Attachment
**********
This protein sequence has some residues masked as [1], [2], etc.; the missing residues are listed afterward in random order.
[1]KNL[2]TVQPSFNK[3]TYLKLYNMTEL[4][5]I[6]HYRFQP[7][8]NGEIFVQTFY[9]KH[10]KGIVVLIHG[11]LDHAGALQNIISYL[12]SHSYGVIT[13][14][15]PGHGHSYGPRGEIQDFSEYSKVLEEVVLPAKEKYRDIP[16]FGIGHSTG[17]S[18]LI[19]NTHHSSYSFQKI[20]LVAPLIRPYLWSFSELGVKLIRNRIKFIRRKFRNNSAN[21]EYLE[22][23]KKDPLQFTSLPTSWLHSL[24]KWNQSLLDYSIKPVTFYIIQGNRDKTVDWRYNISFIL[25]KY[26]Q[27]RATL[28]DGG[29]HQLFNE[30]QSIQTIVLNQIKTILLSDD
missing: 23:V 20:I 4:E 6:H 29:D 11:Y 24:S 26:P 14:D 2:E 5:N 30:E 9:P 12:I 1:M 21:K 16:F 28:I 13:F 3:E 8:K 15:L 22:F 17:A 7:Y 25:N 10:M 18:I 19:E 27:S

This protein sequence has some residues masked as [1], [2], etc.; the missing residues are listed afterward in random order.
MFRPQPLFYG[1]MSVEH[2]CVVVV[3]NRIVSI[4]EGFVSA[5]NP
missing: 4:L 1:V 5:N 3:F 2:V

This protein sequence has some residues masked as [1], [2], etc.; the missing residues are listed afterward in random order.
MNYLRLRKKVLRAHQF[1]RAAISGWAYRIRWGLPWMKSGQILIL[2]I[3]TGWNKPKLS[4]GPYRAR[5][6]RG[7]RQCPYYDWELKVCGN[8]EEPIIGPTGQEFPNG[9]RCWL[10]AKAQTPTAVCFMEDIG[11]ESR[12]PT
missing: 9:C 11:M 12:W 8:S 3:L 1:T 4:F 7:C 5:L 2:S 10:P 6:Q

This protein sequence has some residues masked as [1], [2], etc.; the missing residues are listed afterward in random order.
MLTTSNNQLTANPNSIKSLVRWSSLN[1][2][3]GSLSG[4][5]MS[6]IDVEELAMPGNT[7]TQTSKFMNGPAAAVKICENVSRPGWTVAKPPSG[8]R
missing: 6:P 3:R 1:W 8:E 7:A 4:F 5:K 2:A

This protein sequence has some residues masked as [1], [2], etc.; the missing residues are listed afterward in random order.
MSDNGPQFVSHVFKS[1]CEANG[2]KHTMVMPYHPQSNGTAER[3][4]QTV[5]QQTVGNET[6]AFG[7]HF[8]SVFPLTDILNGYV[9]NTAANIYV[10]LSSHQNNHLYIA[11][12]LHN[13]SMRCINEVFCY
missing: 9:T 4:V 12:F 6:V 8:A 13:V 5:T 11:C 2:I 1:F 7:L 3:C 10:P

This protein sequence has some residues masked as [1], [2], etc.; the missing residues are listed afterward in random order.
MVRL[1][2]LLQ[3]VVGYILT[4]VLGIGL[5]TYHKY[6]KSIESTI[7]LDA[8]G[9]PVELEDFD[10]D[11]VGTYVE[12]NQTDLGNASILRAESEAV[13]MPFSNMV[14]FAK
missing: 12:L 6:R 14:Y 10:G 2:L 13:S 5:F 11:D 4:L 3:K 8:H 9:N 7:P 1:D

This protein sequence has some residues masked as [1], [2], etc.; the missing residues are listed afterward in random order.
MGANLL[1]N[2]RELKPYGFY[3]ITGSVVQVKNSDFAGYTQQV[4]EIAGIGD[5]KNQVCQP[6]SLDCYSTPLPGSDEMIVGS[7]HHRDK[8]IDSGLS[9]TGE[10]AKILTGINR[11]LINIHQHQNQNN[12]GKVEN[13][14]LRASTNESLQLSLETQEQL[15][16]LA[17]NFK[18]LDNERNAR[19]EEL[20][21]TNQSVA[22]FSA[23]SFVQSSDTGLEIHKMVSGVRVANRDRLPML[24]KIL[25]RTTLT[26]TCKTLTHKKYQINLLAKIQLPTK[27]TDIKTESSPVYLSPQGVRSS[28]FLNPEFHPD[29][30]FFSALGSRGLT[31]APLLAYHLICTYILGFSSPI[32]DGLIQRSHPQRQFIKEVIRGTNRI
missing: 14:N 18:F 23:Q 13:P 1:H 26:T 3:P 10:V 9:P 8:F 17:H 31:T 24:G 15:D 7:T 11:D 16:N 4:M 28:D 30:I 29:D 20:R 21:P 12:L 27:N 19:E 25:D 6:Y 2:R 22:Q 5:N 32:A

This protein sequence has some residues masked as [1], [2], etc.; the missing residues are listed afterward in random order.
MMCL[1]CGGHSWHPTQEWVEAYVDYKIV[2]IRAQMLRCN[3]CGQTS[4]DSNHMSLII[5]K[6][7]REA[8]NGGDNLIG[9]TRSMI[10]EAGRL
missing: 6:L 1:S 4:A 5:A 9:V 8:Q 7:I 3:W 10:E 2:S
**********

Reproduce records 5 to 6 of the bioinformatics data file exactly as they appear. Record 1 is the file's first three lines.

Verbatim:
This protein sequence has some residues masked as [1], [2], etc.; the missing residues are listed afterward in random order.
MSDNGPQFVSHVFKS[1]CEANG[2]KHTMVMPYHPQSNGTAER[3][4]QTV[5]QQTVGNET[6]AFG[7]HF[8]SVFPLTDILNGYV[9]NTAANIYV[10]LSSHQNNHLYIA[11][12]LHN[13]SMRCINEVFCY
missing: 9:T 4:V 12:F 6:V 8:A 13:V 5:T 11:C 2:I 1:F 7:L 3:C 10:P

This protein sequence has some residues masked as [1], [2], etc.; the missing residues are listed afterward in random order.
MVRL[1][2]LLQ[3]VVGYILT[4]VLGIGL[5]TYHKY[6]KSIESTI[7]LDA[8]G[9]PVELEDFD[10]D[11]VGTYVE[12]NQTDLGNASILRAESEAV[13]MPFSNMV[14]FAK
missing: 12:L 6:R 14:Y 10:G 2:L 13:S 5:F 11:D 4:L 3:K 8:H 9:N 7:P 1:D